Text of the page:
A Second Chance?
They had been waiting for generations. One group lined up behind the next, and the next. Sixty in all. Roughly thirty in each group. The clans had come together in what they hoped would be the final push to their independence. They were tired, they were angry, they were ready. The plan was to attack at noon. It was just after eleven.
Inside the farmhouse, they were nervous. They had never seen so many outside. Well, that’s not exactly true. They had seen this many, many times. Or more. Only before, they’d just swirled around in some random collection of black specks against the sky. But not today. Today they seemed prepared. Organized. As if they had some kind of plan. But that was impossible.
“What happens if worst comes to worst, and they attack in some kind of organized fashion?”
“Don’t be silly. There’s got to be an explanation. They can’t be organized. That’s impossible. That would meanâ€¦” he trailed off, not willing to complete his thought.
“Just supposing they do, what should we do? I mean, I have two shotguns, and maybe thirty, forty shells with me. There’s got to be a couple thousand of them out there. Even when they feed, shotgun blasts don’t bother them much. If they were organized somehowâ€¦”
“OK, worst case, we save our ammunition. We lock all the windows, the doors, seal up all the entrances. Just choose a spot, and pick ’em off as they come.”
He didn’t sound convinced of his own plan.
“And when we run out of shot?”
“Why donâ€™t we call the state police, they might know what to do.” She finally said. She had been quite the entire time.
“By the time they got out here, it would be too late. Sides, they wouldnâ€™t us anyhow.”
They were all silent for several minutes. They were startle when the clock struck noon.
The leader felt the time was right. His kind didn’t need clocks or alarms. They just knew. They had developed a form of telepathic communication centuries before, and the elders of time past had agreed it would be best not to communicate with the humans. For what they knew about the past of the humans would plunge their world into eternal darkness.
For several thousand years they had allowed them to grow, to build, to prosper. To allow their cities to expand and envelope their own territory. But they had gone too far. They agreed they would never be able breach the communication barrier set up many thousands of years ago, for obvious reasons. It would mean certain doom. The humans had reached a critical mass, and the knowledge of they kept hidden would destroy not only them, but also everything else.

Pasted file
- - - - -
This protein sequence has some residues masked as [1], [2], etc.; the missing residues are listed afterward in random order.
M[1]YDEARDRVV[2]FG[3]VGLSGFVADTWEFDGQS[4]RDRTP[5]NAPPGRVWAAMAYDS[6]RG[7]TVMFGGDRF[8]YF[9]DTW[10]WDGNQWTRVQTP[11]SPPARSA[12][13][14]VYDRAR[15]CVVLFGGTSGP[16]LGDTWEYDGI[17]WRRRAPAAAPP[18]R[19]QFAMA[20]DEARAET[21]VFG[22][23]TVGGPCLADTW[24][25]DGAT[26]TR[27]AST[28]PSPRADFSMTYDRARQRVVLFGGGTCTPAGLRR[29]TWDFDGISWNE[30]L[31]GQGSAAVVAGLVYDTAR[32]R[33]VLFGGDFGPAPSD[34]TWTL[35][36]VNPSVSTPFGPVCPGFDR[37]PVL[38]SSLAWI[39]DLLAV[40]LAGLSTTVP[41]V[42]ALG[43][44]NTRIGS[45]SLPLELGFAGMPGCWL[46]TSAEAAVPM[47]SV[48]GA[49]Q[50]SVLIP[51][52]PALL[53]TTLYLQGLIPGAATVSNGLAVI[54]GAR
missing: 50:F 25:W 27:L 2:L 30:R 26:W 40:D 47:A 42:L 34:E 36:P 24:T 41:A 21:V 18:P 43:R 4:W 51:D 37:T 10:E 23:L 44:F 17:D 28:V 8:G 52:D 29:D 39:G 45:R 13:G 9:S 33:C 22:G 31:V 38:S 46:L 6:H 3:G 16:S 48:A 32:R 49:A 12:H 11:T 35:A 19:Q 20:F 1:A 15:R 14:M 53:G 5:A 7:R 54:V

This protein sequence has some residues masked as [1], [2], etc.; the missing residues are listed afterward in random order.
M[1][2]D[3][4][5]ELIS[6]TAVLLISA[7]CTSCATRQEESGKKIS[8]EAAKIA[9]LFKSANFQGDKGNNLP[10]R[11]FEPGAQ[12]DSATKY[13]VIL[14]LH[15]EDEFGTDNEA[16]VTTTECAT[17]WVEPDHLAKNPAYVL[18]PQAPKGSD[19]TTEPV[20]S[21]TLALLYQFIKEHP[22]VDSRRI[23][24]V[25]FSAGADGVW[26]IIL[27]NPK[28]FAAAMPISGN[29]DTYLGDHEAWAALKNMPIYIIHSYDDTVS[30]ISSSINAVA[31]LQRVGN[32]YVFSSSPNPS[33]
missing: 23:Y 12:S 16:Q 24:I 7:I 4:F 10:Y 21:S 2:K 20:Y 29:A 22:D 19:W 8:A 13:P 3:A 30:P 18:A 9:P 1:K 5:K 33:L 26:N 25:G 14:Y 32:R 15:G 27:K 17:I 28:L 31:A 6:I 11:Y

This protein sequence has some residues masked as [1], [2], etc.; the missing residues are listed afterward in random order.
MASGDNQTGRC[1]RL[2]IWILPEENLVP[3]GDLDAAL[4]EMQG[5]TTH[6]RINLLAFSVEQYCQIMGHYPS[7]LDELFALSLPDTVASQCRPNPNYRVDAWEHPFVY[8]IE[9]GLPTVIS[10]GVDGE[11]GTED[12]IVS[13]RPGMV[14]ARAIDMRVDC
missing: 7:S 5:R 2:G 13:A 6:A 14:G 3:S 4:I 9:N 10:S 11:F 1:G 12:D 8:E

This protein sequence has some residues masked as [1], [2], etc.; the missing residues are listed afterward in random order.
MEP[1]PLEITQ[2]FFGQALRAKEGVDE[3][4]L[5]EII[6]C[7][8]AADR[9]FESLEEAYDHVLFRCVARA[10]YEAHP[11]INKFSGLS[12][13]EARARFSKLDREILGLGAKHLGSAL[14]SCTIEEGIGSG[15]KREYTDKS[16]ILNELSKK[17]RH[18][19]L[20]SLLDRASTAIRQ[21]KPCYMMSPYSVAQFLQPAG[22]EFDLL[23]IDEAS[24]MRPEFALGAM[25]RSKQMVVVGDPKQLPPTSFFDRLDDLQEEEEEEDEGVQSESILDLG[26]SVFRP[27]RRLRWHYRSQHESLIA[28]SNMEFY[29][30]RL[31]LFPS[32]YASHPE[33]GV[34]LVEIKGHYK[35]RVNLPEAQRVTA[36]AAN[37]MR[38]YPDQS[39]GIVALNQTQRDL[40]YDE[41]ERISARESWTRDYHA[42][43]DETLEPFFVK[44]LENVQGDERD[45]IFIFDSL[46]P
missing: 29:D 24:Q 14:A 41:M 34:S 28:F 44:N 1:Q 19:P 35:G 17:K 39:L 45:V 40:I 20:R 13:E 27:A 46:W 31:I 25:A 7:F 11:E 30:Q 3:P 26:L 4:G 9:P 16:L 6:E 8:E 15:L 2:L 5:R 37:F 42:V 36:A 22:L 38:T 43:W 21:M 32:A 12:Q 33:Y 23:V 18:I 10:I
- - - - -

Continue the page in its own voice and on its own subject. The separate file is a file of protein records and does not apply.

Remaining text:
The elders had foreseen this, but had allowed them to flourish anyway. There had been hope they would see; that they would avoid what many thought was inevitable. But they hadn’t.
Now it was time.
The leader took off, sounding the cry of attack. Those that studied these particular species, had they been paying attention, would have noticed that his particular cry had never been heard before, never been catalogued in any scientific journal, never been studied and meaning determined.
This cry reserved for only the final battle. And to all those that heard it, and repeated it, it only meant one thing.
Kill them all. Quickly and without mercy.
“Jesus Mother of God!” He said, dropping his shotgun. The others stood, and outside the windows, off in the distance, the thousands of black figures took off as one, and formed a shape in the sky. A shape so terrifying and recognizable that it only meant one thing.
No hunkering down would save them, no running, no desperate call to the office of the state police. Shotgun shells, what little they had, would be useless.
The women among them fainted, and the men began to weep, and howl as children.
Death was coming. Fast.
The same scenario repeated, all over the world. Before sunset, the entire of humanity had been wiped completely off the face of the earth.
There had been a few left alive. It was believed that the shock and horror of what they had seen sold wipe their memories clean.
They would be allowed to start over again. To spend hundreds of thousands of years wandering as nomads before inventing fire, and the wheel, agriculture, religion, and their gods. Perhaps it would be different next time.
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